If Approved, Omaveloxolone Would Become the First Therapy Indicated for the Treatment of Patients with Friedreich’s Ataxia
Friedreich’s Ataxia Affects Approximately 5,000 Patients in the United States with an Estimated 4,000 Diagnosed Patients
Reata Pharmaceuticals, Inc. (Nasdaq: RETA), (“Reata,” the “Company,” “our,” “us,” or “we”), a clinical-stage biopharmaceutical company, today announced the completion of the rolling submission of a New Drug Application (“NDA”) to the U.S. Food and Drug Administration (“FDA”) for omaveloxolone for the treatment of patients with Friedreich’s ataxia. This NDA is supported by the efficacy and safety data from the MOXIe Part 1, Part 2, and MOXIe Extension studies. The FDA has granted Fast Track Designation and Orphan Drug Designation to omaveloxolone for the treatment of Friedreich’s ataxia.
“This NDA submission marks an important step toward making a treatment available for patients with Friedreich’s ataxia, a serious degenerative neuromuscular disorder with no approved therapies,” said Warren Huff, Reata’s Chief Executive Officer. “I want to thank all those who made this possible, especially our patients with Friedreich’s ataxia, their families, and investigators, as well as our employees, for their tenacity and unwavering belief in the omaveloxolone clinical program. We look forward to the next steps on the path to making omaveloxolone available as a first-in-class therapy for Friedreich’s ataxia, pending approval.”
About Friedreich's Ataxia
Friedreich’s ataxia is a rare, genetic, life-shortening, debilitating, and degenerative neuromuscular disorder typically caused by a trinucleotide repeat expansion in the first intron of the frataxin gene, which encodes the mitochondrial protein frataxin. Pathogenic repeat expansions can lead to impaired transcription and reduced frataxin expression, which can result in mitochondrial iron overload and poor cellular iron regulation, increased sensitivity to oxidative stress, and impaired mitochondrial ATP production. Patients with Friedreich’s ataxia typically experience symptoms in childhood, including progressive loss of coordination, muscle weakness, and fatigue that commonly results in motor incapacitation with patients requiring a wheelchair in their teens or early 20s. Patients with Friedreich’s ataxia may also experience visual impairment, hearing loss, diabetes, and cardiomyopathy. On average, patients with Friedreich’s ataxia die in the mid-thirties. Based on literature and proprietary research, we believe Friedreich’s ataxia affects approximately 5,000 children and adults in the United States and 22,000 individuals globally. There are an estimated 4,000 patients diagnosed with FA in the United States. Currently, there are no approved therapies for the treatment of Friedreich’s ataxia.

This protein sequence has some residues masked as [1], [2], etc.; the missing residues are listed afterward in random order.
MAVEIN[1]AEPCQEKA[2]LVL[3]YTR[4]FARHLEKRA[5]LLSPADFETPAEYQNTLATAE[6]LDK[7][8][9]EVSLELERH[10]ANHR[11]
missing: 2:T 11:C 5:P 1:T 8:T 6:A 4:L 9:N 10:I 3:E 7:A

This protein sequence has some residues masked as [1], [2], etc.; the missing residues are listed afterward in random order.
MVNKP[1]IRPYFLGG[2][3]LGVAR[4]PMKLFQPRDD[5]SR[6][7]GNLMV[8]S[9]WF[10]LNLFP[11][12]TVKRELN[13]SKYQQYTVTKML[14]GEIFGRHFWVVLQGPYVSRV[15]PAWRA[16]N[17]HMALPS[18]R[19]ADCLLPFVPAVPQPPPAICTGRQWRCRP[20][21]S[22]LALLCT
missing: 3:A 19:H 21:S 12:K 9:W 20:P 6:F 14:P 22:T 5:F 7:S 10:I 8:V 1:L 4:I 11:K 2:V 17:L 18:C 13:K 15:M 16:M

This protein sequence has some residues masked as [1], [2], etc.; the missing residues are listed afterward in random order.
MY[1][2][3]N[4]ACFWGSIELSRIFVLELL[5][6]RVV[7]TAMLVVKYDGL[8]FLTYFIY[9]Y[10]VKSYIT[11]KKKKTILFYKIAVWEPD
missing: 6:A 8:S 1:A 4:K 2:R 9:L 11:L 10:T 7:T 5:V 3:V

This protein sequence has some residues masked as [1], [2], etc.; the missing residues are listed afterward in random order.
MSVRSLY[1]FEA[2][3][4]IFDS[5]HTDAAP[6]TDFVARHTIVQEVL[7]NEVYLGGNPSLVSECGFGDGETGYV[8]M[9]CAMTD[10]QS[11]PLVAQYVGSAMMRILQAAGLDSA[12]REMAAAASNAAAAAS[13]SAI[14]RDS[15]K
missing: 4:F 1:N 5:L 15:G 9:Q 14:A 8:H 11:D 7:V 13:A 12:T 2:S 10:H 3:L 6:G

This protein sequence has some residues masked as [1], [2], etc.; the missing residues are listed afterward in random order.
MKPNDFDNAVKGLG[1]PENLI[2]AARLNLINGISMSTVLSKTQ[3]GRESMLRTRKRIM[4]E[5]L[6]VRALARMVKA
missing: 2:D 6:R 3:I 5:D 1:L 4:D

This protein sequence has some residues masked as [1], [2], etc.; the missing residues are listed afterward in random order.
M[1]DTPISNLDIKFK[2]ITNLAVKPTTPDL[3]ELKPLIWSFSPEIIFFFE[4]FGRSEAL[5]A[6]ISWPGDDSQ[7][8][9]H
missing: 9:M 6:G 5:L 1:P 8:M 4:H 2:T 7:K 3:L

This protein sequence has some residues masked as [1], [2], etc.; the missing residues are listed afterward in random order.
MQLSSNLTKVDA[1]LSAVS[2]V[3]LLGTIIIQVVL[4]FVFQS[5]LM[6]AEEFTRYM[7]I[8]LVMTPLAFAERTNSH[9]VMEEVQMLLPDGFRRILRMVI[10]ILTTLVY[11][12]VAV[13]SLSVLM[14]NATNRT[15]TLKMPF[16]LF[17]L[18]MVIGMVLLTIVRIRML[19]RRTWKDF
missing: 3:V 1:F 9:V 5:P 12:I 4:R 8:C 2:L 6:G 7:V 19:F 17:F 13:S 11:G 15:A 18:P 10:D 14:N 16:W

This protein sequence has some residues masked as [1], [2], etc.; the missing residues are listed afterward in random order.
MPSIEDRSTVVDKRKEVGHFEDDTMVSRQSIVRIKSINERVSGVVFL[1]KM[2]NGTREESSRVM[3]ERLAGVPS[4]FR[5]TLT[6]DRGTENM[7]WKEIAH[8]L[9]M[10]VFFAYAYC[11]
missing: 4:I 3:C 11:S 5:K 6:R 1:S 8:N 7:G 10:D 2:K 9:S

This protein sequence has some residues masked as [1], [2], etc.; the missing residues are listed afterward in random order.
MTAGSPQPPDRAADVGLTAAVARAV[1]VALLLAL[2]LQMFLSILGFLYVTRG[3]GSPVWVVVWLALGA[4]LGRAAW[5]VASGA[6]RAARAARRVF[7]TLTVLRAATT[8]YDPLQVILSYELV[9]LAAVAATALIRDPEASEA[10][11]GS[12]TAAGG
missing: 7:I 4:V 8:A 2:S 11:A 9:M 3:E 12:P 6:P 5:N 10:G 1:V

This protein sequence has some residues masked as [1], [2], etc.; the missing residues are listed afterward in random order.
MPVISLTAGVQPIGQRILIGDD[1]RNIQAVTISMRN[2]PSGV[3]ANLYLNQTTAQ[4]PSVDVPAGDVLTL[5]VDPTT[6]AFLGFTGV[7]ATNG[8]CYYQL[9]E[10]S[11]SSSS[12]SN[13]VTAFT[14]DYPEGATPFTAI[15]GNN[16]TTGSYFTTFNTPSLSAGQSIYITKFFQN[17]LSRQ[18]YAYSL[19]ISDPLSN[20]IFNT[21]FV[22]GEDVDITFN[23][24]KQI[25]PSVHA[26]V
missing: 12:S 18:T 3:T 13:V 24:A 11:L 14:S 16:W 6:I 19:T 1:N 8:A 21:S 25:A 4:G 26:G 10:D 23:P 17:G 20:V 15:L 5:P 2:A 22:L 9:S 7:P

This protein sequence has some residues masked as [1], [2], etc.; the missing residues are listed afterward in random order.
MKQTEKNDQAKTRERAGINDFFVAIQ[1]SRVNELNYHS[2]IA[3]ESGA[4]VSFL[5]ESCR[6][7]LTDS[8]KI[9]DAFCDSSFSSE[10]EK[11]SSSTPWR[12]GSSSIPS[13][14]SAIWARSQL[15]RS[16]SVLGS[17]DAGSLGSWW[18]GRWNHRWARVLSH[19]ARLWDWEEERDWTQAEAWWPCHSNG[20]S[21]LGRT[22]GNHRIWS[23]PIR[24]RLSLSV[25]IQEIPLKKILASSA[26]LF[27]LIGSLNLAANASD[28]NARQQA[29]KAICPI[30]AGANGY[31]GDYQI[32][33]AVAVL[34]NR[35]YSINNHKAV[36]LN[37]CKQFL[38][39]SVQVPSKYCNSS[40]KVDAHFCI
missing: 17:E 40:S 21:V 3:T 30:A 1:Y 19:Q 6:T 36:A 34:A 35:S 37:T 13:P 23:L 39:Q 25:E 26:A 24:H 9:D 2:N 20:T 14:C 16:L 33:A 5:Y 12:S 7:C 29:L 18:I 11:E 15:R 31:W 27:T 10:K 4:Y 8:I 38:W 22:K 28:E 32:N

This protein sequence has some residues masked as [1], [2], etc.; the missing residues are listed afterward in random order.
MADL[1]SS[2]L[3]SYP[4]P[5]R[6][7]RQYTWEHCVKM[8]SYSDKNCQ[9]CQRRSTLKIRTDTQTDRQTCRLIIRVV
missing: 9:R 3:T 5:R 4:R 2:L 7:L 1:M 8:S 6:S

Omaveloxolone is an investigational, oral, once-daily, activator of Nrf2, a transcription factor that induces molecular pathways that promote the resolution of inflammation by restoring mitochondrial function, reducing oxidative stress, and inhibiting pro-inflammatory signaling. The FDA has granted Orphan Drug and Fast Track Designations to omaveloxolone for the treatment of Friedreich’s ataxia. The European Commission has granted Orphan Drug Designation in Europe to omaveloxolone for the treatment of Friedreich’s ataxia.
Reata is a clinical-stage biopharmaceutical company that develops novel therapeutics for patients with serious or life-threatening diseases by targeting molecular pathways involved in the regulation of cellular metabolism and inflammation. Reata’s two most advanced clinical candidates, omaveloxolone and bardoxolone methyl (“bardoxolone”), target the important transcription factor Nrf2 that promotes the resolution of inflammation by restoring mitochondrial function, reducing oxidative stress, and inhibiting pro-inflammatory signaling. Omaveloxolone and bardoxolone are investigational drugs, and their safety and efficacy have not been established by any agency.
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